South Korea, for instance, is locked in a fight with Japan over the Dokdo Islands (called Takeshima by the Japanese). Taiwan and China have a grievance with the Philippines over the Seaborough Shoal, and Vietnam, Malaysia and Brunei have overlapping claims on a host of islands, shoals, reefs and tiny coral atolls. Japan and Russia are at loggerheads over the Kuril Island chain that Moscow occupied in 1945.
Nor are issues in the South China Sea the same as those in the East China Sea. In the south the disputes are mainly economic: fishing rights, and energy reserves. In the east, imperial history and the echo of World War II plays an important role. For example, the Senkaku/Diaoyu and Dokdo/Takeshima islands were seized by Japan in its early imperial days, and neither China nor Korea have forgotten or forgiven Japanese occupation of their countries.
Countries like the Philippines, Vietnam, Malaysia and Brunei view the Chinese as heavy-handed bullies who throw their weight around and routinely arrest their nationals for fishing in disputed waters. They would like Beijing to negotiate boundary issues with them as a group through the Association of Southeast Asian Nations (ASEAN), while China insists on talking with them individually. This standoff has allowed the U.S. to reassert itself in the region by presenting itself as a "fair broker" (and thus enraging China).
China, on the other hand, sees the US as surrounding it with potentially hostile allies, shifting yet more aircraft carrier battle groups into the region, and drawing up plans to spend $352 billion modernizing its nuclear weapons arsenal. What China doesn't want is an arms race with the US, which already out-spends the Chinese five-to-one on defense. But the new US ABM system in Japan will force China to respond.
While China's economy is in better shape than that of the US, its growth rate has plunged further than Beijing had hoped, and increased military spending will come at the expense of economic stimulation, energy efficiency, and infrastructure improvement. The Chinese smell a whiff of the Cold War, when the Americans hobbled the Soviet economy by forcing it to divert many of its resources to defense in order to keep up with the US.
So if the Chinese are feeling a little paranoid these days, one can hardly blame them.
There are a number of ways the current atmosphere of tension in the Pacific can be defused.
First, China should back down from its insistence that it will only negotiate boundary and access issues country by country. It is perfectly valid for smaller countries to collectivize their negotiating strategies, and ASEAN would be the obvious vehicle through which to work. That would have the added benefit of strengthening a regional organization, which can then be used to deal with other issues, from trade to terrorism.
Second, while the US is a Pacific power, it is not a western Pacific power. Putting warships in Beijing's home waters is asking for trouble, and feeds a strong nationalist current in China. There should be a gradual de-militarization of the region, and a reduction in the number of US bases. And the US has to recognize that ABMs are trouble. They have soured the atmosphere for military reductions in Europe, and they will fuel a military buildup in Asia. The ABM Treaty produced sensible policy until the Bush Administration unilaterally withdrew from it. It should be revived and adhered to.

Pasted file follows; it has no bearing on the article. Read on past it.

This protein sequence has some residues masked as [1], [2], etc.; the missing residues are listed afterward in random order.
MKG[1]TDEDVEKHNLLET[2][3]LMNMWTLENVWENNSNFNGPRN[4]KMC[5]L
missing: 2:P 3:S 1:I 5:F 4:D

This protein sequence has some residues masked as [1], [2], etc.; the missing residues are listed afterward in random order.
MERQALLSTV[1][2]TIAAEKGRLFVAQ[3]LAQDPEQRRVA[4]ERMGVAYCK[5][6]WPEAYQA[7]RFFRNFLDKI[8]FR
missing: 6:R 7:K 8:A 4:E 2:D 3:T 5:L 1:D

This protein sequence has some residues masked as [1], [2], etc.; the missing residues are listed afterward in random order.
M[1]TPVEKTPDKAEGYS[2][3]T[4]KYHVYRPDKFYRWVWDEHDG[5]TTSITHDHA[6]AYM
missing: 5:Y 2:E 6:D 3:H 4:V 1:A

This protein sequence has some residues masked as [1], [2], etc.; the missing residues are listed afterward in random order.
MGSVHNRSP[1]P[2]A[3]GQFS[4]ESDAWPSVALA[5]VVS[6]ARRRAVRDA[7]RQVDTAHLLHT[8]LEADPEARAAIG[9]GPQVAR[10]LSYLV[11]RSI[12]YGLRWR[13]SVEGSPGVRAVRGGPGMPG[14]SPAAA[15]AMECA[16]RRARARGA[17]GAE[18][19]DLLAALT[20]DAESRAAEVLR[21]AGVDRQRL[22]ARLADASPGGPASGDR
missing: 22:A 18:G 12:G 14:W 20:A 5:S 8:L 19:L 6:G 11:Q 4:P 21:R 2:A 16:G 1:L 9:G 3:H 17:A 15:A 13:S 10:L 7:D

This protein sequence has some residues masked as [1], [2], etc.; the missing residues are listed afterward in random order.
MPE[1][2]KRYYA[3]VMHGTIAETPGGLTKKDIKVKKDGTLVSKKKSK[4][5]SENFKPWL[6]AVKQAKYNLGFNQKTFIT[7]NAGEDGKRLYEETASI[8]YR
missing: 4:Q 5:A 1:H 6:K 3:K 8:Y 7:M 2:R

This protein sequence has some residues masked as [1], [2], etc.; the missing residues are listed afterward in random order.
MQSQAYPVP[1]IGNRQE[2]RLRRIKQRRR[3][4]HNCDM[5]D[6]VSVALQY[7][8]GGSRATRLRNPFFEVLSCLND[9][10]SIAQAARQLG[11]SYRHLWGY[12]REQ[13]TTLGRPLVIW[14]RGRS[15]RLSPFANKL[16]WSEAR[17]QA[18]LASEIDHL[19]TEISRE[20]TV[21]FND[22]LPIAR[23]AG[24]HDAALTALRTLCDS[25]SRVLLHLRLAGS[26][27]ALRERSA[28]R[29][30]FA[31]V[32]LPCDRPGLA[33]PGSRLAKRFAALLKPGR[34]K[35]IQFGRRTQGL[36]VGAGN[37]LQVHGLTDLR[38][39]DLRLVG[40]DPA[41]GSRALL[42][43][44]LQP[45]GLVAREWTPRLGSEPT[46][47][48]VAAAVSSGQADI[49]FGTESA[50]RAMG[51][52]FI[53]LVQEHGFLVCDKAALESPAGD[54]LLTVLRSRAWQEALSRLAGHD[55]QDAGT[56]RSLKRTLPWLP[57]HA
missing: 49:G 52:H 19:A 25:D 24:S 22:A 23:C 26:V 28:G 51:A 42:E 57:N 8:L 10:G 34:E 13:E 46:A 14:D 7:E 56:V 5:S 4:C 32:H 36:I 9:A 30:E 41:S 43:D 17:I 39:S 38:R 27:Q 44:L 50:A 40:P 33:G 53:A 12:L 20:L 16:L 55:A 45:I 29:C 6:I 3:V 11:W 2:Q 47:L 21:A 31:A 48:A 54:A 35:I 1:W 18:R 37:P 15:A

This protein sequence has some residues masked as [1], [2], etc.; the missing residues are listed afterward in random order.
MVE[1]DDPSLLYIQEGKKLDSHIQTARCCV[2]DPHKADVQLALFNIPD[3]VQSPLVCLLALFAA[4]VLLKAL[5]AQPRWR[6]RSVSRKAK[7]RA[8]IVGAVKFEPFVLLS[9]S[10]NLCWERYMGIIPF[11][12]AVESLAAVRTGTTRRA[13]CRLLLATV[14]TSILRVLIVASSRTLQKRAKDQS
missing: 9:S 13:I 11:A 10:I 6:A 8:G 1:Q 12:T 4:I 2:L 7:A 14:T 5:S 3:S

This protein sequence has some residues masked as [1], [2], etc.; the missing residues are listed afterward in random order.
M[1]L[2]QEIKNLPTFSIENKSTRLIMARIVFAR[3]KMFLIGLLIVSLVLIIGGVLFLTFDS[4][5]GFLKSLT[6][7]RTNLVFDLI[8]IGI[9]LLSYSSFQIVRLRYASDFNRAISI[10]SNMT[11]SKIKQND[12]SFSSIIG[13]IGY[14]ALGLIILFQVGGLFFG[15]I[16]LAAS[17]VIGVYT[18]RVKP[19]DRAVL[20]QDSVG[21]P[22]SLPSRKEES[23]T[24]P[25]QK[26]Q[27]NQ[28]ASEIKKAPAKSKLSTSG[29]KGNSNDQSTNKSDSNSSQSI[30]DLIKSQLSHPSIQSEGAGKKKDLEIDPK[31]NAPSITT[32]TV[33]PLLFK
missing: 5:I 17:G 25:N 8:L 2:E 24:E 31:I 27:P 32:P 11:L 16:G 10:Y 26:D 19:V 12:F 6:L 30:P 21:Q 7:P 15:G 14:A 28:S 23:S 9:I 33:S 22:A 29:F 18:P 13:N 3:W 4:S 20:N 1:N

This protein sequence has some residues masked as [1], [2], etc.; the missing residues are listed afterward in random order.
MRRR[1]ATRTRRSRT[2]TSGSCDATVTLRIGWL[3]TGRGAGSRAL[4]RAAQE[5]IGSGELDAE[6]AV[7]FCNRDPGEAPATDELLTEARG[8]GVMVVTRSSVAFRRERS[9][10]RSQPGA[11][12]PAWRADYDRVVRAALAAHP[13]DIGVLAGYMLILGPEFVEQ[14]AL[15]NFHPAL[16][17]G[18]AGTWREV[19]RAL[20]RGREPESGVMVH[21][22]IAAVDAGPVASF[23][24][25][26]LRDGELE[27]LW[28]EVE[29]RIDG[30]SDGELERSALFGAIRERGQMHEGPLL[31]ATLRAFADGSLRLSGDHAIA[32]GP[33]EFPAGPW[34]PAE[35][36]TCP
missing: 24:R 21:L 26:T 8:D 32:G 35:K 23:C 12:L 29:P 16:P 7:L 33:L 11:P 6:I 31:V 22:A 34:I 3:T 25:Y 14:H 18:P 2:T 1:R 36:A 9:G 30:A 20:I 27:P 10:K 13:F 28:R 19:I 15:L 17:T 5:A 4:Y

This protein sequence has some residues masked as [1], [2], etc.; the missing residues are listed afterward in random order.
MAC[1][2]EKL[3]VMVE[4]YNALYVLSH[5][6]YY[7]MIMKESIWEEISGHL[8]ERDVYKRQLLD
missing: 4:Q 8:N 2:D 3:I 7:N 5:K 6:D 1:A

Third, provocations like China's bluster over Okinawa, Japan's purchase of the Senkaku/Diaoyu Islands, Washington sending 2,500 Marines to Australia, and general chest-beating via gunboats needs to stop.
On one level it is unthinkable that Japan and China would actually come to blows, a conflict that could draw in the US though its mutual support treaty with Tokyo. China is Japan's number one trading partner, and Japan is China's number two partner (the US is Beijing's first). Polls indicate that the average Chinese and the average American have favorable views of one another. A study by the Committee of 100, a Chinese-American group, found that 55 percent of Americans and 59 percent of Chinese had favorable views of one another.
It is a different matter with Japan and China, which makes the tension between the two countries much more dangerous. Some 70 percent of Japanese had an "unfavorable" view of Beijing, and those figures are matched in China. The islands crisis has brought out a powerful current of nationalism in both countries. It was the right-wing mayor of Tokyo, Shintaro Ishimara, who kicked off the crisis by trying to buy the islands. Rightwing politicians from the Liberal Democratic Party (LDP) have since seized the dispute to bludgeon the current government, and the LDP is likely to win the next election.
Passions are running high, distorted by bitter memories of the past, and fed by fear and political opportunism. "There is a real possibility that if diplomacy fails, there will be a war," says Kazuhiko Toyo, a former career Japanese diplomat.
One hopes this is smoke, not fire.
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